It might amaze anyone who only knows her for "Those Were the Days" to realize that of the 17 songs on this imported CD, only four appeared on either of Mary Hopkin's albums, and that only "Those Were the Days" has been available elsewhere on CD since the mid-'90s. Who would have thought she'd released that much music in just three years? This collection is partly related to the similarly titled 11-song LP compilation of Hopkin's work that appeared during 1972. That release was premature, a result of Apple Records' thrashing about trying to generate revenue, but time has made the need for such a collection a little more clear. Hopkin ended up leaving behind a considerable number of singles that never made it onto albums, all of which are featured here along with most of their B-sides; the latter are extremely important, because Hopkin usually preferred the B-sides, feeling they represented what she was really about as a singer far better than her A-sides.
Rhino Celebrates The Trio’s 50th Anniversary With A 24-Song Collection Of Rare And Unreleased Live Performances Recorded In Tokyo And Kyoto. By 1967, Peter, Paul and Mary’s inspiring performances and memorable hits had earned Peter Yarrow, Noel Paul Stookey and Mary Travers fans all over the world, Japan in particular. In January of that year, the group returned to the island-nation for a tour marked by a string of emotionally stirring performances. Tapes were rolling during shows at Tokyo and Kyoto (January 16 and 17), recording music that would later appear on Deluxe: Live in Japan, an LP that was only available in Japan.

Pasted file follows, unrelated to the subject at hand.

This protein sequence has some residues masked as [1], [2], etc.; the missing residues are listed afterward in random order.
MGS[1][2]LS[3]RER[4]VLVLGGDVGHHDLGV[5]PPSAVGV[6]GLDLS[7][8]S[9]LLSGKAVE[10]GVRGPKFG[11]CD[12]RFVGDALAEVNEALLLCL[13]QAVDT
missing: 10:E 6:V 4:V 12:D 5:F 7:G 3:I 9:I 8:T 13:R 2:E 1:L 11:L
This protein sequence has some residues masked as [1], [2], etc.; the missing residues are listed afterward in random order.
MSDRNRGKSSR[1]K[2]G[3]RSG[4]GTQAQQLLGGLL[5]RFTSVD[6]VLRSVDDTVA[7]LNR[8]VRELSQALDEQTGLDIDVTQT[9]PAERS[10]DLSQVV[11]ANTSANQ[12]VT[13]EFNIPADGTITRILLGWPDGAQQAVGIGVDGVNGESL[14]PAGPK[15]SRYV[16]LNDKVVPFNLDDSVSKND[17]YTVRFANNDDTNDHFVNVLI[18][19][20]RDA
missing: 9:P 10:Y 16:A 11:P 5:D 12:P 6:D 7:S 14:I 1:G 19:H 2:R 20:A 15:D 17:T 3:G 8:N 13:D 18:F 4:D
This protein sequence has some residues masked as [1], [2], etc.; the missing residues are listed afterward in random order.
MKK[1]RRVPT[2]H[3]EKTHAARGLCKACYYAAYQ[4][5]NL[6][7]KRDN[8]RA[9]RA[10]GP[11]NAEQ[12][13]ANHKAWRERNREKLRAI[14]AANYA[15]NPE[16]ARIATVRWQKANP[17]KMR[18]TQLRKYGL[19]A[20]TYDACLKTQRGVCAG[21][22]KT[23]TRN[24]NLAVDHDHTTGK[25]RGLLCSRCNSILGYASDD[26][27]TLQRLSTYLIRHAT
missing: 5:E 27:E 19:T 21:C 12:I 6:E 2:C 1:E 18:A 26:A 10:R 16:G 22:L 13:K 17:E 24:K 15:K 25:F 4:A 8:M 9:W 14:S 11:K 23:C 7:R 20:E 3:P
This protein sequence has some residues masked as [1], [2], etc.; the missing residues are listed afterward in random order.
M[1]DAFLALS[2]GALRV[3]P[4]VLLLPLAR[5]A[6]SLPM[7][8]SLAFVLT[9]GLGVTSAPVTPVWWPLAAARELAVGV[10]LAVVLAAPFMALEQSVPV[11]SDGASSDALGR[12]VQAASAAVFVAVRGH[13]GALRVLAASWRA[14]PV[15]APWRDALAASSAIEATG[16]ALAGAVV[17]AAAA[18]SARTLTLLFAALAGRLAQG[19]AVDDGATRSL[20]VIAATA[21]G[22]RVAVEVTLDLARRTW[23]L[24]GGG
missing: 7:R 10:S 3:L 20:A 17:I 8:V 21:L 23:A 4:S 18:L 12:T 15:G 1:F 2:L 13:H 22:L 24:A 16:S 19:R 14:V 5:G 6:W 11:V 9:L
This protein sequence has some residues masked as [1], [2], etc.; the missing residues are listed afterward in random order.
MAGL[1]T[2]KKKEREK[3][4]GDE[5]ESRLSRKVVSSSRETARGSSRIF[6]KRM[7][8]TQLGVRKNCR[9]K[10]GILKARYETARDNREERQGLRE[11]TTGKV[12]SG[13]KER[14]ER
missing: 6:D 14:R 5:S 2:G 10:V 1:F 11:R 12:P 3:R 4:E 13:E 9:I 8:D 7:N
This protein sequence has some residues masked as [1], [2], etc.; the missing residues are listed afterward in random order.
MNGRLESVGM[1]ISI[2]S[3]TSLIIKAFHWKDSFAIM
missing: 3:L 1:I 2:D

American Baroque flutist Mary Oleskiewicz has established herself as a specialist in the music of Johann Joachim Quantz, not only performing it but discovering a cross-section of pieces that were hidden in various libraries. Quantz's name is ubiquitous in discussions of German musical life in the middle of the 18th century, but his actual music, almost all of it for flute, was virtually unknown until Oleskiewicz came along. The four concertos heard here are pleasant examples of the galant style, with mostly major-key slow movements that highlight the gentle sound of Oleskiewicz's wooden Baroque flutes.
Snapper's Hello Mary Lou spotlights Ricky Nelson's hits recorded in the '50s and '60s including "Travelin' Man," "Stood Up," "Poor Little Fool," and " Hello Mary Lou." While this set isn't bad for casual listeners, the better choice is Greatest Hits on Capitol, as it includes "Garden Party" and other favorites not included on this compilation.